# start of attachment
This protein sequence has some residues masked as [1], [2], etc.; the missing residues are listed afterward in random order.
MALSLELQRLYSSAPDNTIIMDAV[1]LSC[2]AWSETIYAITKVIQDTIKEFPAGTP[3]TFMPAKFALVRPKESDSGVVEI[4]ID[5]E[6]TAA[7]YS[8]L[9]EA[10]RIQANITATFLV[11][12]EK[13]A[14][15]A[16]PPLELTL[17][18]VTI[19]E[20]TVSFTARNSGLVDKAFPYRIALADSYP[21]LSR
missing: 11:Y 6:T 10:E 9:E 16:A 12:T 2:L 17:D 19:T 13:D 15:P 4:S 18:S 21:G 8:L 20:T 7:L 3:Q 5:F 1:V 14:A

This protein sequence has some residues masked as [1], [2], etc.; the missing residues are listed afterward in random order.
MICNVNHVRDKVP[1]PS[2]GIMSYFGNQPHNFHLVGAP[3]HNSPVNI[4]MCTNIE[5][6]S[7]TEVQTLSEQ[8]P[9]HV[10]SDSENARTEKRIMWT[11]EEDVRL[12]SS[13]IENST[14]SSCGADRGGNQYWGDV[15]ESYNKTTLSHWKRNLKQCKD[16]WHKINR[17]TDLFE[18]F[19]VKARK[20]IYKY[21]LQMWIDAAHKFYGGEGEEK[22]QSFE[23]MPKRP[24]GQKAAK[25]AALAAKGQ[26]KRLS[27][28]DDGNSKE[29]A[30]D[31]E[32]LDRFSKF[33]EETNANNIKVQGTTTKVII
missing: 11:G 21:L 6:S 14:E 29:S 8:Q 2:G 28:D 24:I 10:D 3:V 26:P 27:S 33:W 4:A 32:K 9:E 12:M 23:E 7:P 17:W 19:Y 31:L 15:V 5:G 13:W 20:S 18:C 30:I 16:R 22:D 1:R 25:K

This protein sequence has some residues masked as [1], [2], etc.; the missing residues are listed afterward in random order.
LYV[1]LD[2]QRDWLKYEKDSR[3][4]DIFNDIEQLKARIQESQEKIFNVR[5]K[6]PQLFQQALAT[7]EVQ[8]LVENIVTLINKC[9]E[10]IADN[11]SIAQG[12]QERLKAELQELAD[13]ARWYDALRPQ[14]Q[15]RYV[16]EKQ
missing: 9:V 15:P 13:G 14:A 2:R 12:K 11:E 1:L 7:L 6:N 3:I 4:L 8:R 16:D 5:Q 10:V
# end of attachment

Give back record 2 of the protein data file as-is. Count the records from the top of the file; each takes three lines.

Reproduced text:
This protein sequence has some residues masked as [1], [2], etc.; the missing residues are listed afterward in random order.
MICNVNHVRDKVP[1]PS[2]GIMSYFGNQPHNFHLVGAP[3]HNSPVNI[4]MCTNIE[5][6]S[7]TEVQTLSEQ[8]P[9]HV[10]SDSENARTEKRIMWT[11]EEDVRL[12]SS[13]IENST[14]SSCGADRGGNQYWGDV[15]ESYNKTTLSHWKRNLKQCKD[16]WHKINR[17]TDLFE[18]F[19]VKARK[20]IYKY[21]LQMWIDAAHKFYGGEGEEK[22]QSFE[23]MPKRP[24]GQKAAK[25]AALAAKGQ[26]KRLS[27][28]DDGNSKE[29]A[30]D[31]E[32]LDRFSKF[33]EETNANNIKVQGTTTKVII
missing: 11:G 21:L 6:S 14:E 29:S 8:Q 2:G 28:D 24:I 10:D 3:V 26:P 27:S 33:W 4:A 32:K 9:E 12:M 23:E 7:P 17:W 19:Y 31:L 15:V 5:G 13:W 20:S 18:C 30:I 16:R 22:D 1:R 25:K